Elysium

2013

Action / Drama

1,032
Rotten Tomatoes Critics - Fresh 68%
Rotten Tomatoes Audience - Spilled 58%
IMDb Rating 6.7

Synopsis


Uploaded By: YIFY
Downloaded 835,480 times
November 26, 2013 at 10:11 am

Director

Cast

Matt Damon as Max
Jodie Foster as Delacourt
Sharlto Copley as Kruger
Alice Braga as Frey
720p 1080p
812.68 MB
1280*536
English
R
23.976 fps
1hr 49 min
P/S 48 / 346
1.65 GB
1920*816
English
R
23.976 fps
1hr 49 min
P/S 91 / 746

Movie Reviews

Reviewed by Tim Meade 4 / 10

Lacking in Motivation

Elysium is the follow up, much anticipated by many, to the critically acclaimed District 9 from South African-Canadian director and writer Neill Blomkamp.

In the middle of the 21st Century, with the world now grossly over-populated and law and order seemingly at breaking point, the super wealthy have decamped to a satellite space station highly visible from earth, a utopian society free of poverty, illness and other such mundane woes.

Meanwhile, the vast majority of earth's population lives in squalid, cramped slums seemingly based on the Favelas of Rio de Janeiro. Needless to say, the rich are all too keen to protect their enclave and any unauthorised vessels arriving from earth are duly dispatched by being blasted away.

Jodie Foster stars as Elysium's ambitious and sociopathic Defence Secretary, as ruthless at advancing her own interests as she is at ensuring the purity of the over-sized Ferris wheel whose security is in her charge; Matt Damon is the working class drone desperately trying to access the other world for the treatment to cure his radiation sickness from which he will die in 5 days.

There was clearly an interesting concept waiting to burst out here, an opportunity to explore themes of wealth, inequality, social status, health care and immigration, but sadly it failed on almost every level to build interest or have anything relevant to say.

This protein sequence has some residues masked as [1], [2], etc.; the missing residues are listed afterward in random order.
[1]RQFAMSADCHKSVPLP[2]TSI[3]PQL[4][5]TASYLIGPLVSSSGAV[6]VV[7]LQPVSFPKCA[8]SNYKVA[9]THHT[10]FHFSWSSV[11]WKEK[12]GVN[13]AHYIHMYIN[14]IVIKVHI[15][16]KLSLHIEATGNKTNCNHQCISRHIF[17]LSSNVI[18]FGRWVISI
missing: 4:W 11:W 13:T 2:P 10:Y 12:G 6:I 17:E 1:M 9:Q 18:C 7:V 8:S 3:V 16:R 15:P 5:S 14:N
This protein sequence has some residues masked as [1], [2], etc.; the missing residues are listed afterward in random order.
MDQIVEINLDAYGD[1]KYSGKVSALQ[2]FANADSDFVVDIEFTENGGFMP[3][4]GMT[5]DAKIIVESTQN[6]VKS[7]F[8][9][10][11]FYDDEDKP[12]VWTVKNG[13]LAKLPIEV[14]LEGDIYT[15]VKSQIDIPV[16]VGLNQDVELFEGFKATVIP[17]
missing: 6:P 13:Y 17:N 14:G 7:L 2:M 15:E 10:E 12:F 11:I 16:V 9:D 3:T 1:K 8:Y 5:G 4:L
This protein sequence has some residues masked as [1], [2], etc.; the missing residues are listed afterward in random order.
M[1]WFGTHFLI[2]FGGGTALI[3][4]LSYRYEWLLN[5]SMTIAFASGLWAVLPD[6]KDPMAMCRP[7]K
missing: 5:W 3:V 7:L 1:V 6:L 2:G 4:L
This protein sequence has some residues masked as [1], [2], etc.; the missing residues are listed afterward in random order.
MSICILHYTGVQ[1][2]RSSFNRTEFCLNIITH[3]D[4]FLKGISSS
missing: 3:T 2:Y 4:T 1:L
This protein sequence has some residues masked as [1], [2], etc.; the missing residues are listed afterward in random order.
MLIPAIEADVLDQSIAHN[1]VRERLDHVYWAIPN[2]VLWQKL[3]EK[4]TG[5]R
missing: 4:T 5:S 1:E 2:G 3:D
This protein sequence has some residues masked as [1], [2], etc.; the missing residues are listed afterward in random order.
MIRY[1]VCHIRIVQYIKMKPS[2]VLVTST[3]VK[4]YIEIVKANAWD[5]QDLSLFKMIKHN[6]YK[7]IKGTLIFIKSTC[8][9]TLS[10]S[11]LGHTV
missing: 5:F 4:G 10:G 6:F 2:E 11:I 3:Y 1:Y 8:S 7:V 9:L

First, we saw so little of the societal structure or way of life on Elysium itself. Apart from Jodie Foster and a few other high ranking officials, the film showed us nothing of how this satellite was run. It looked as if everyone lived in a McMansion style-home – the type you find next to golf courses in Florida or on the Sunshine Coast. It all looked terribly sterile, reminiscent of the contrived town Jim Carrey inhabited in The Truman Show. We were not privy as to who cut the lawns, did the plumbing or washed the dishes. Superficially, the lives of these pampered people seemed hollow and totally unfulfilled – where were the galleries, the museums, the theatres or even a casino for those that might like that sort of thing? Frankly, the impoverished life on earth which was shown with enforced work in a fascistic environment seemed far more fulfilling.

Further, Matt Damon's motives for getting on Elysium were totally selfish. All he wanted was to save his own skin. Granted, there was then concocted an unconvincing love interest and a wish to save his childhood sweetheart's little girl but this too was just parochial. Where was the burning anger borne from social injustice, the wish to better the lot of all humankind, the working class warrior on a mission? And when the film's final denouement came it was head in a sick-bag time.

The script and dialogue were banal, as was Jodie Foster's delivery. Matt Damon worked harder to bring some interest to his character but he was up against it – but at least he tried.